Zinc oxide tape is the mostly widely used form of sports strapping tape. Here are some tips on how to get the best from it.
What is Zinc Oxide Tape?
It is a thin, woven cloth tape with an adhesive on one side. The cloth is usually cotton or viscose-rayon, and the adhesive is usually latex-based or acrylic. Zinc oxide tape does not stretch – it is often described as ‘rigid’ tape – and is specifically formulated to stick to the skin. Basically, it is sticky tape for people.
What is it Used For?
Zinc oxide tape is widely used in sport and physiotherapy as a strapping tape – typically to strap up injured limbs and joints to limit or prevent movement. For instance, a sprained ankle can be immobilised by strapping it up with zinc oxide tape. It is also sometimes used preventatively to give extra support to vulnerable body parts, particularly wrists and fingers. Finally, some people stick it on areas prone to rubbing to protect or prevent blisters and calluses.
How to Apply Zinc Oxide Tape
1) Preparing the Skin
Correct preparation of the skin is essential for all adhesive strapping tapes. Tape will only stick reliably if the skin is entirely clean, dry and free from any oils, creams or lotions etc… Ideally, the area should be hair-free (or at least closely trimmed) because hair interferes with the bond and makes removal of the tape quite painful. Therefore, shave, thoroughly wash and dry the area before applying zinc oxide tape.
2) Handling the Tape
Zinc oxide tape can be cut with normal scissors, but it is often quicker and easier to tear the tape. To achieve this, just grip the tape at the edge with both hands and rip sharply as if you were tearing a piece of paper (but do it harder and faster.) Generally, it is best to unwind the tape from the roll as you apply it, a little at a time, and tear or cut off as you finish each strip.
3) Safe Application
Zinc oxide tape is strong and has no stretch, so it is important not to apply it very tightly or you risk cutting off blood circulation to the area. In many cases, all you need to do is lay it on the skin and press it down to activate the adhesive. For similar reasons, you should never build up a large amount of tape in one go nor repeatedly circle a limb with the same length of tape. Instead, apply it strip-by-strip: go around once, tear off, and then go around again etc…
Unfortunately, zinc oxide tape can cause irritation to sensitive or damaged skin. This can be true even of latex-free or supposedly ‘hypoallergenic’ tapes. Don’t apply tape to any area of damaged skin and even if the skin looks healthy don’t consistently wear tape for long periods of time. If you notice any irritation, stop using it.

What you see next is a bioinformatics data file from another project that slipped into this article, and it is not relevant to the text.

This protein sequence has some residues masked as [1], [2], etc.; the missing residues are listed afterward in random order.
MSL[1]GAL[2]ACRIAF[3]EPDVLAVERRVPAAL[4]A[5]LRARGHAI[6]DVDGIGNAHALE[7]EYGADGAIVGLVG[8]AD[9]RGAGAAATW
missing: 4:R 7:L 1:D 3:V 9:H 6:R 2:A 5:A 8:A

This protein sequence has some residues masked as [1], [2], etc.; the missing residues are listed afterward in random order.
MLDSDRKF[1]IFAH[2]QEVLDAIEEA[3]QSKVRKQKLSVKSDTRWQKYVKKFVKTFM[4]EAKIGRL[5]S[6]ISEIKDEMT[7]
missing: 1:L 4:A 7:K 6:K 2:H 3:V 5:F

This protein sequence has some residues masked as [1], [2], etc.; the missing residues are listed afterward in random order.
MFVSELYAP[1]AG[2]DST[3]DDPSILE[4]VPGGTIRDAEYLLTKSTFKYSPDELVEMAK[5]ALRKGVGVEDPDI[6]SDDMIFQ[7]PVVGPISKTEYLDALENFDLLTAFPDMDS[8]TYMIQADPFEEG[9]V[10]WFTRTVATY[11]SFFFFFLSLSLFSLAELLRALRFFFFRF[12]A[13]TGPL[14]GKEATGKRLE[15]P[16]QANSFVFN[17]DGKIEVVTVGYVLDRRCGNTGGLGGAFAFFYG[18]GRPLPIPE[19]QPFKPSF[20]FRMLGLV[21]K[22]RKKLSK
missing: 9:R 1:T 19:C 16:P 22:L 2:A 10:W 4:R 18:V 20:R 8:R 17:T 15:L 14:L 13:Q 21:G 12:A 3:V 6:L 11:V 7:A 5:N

4) Getting the Best Stick
Zinc oxide tape sticks best if it is properly anchored. A strip of tape is anchored if:
- It circles a limb and finishes by sticking down on itself, or
- It begins and ends on, or lies over, another strip of tape that is anchored, or
- An anchor strip passes over it, holding it down
A strip of tape that isn’t anchored properly may peel off quite quickly, due to rubbing, sweating or movement.
There are exceptions to this. Some tape jobs require un-anchored strips of tape, but they tend to be placed over a base layer (such as Hypafix) which helps them stay put. Alternatively, they are wrapped over with a flexible tape such as EAB or cohesive bandage.
One other factor to bear in mind is temperature. When zinc oxide tape gets cold, the adhesive hardens slightly which makes it less sticky. Therefore, try to apply it when your skin is at normal body temperature and the tape is at normal room temperature. If necessary, leave the tape near to a warm radiator for a little while before use. If you must apply cold tape, try vigorously rubbing the tape with a flat palm immediately after application. The friction will generate some heat to activate the adhesive. Just don’t rub it so hard it comes off!
Where to Buy Zinc Oxide Tape
We sell a full range of zinc oxide tape. Click here to buy online, or give us a call and order over the phone.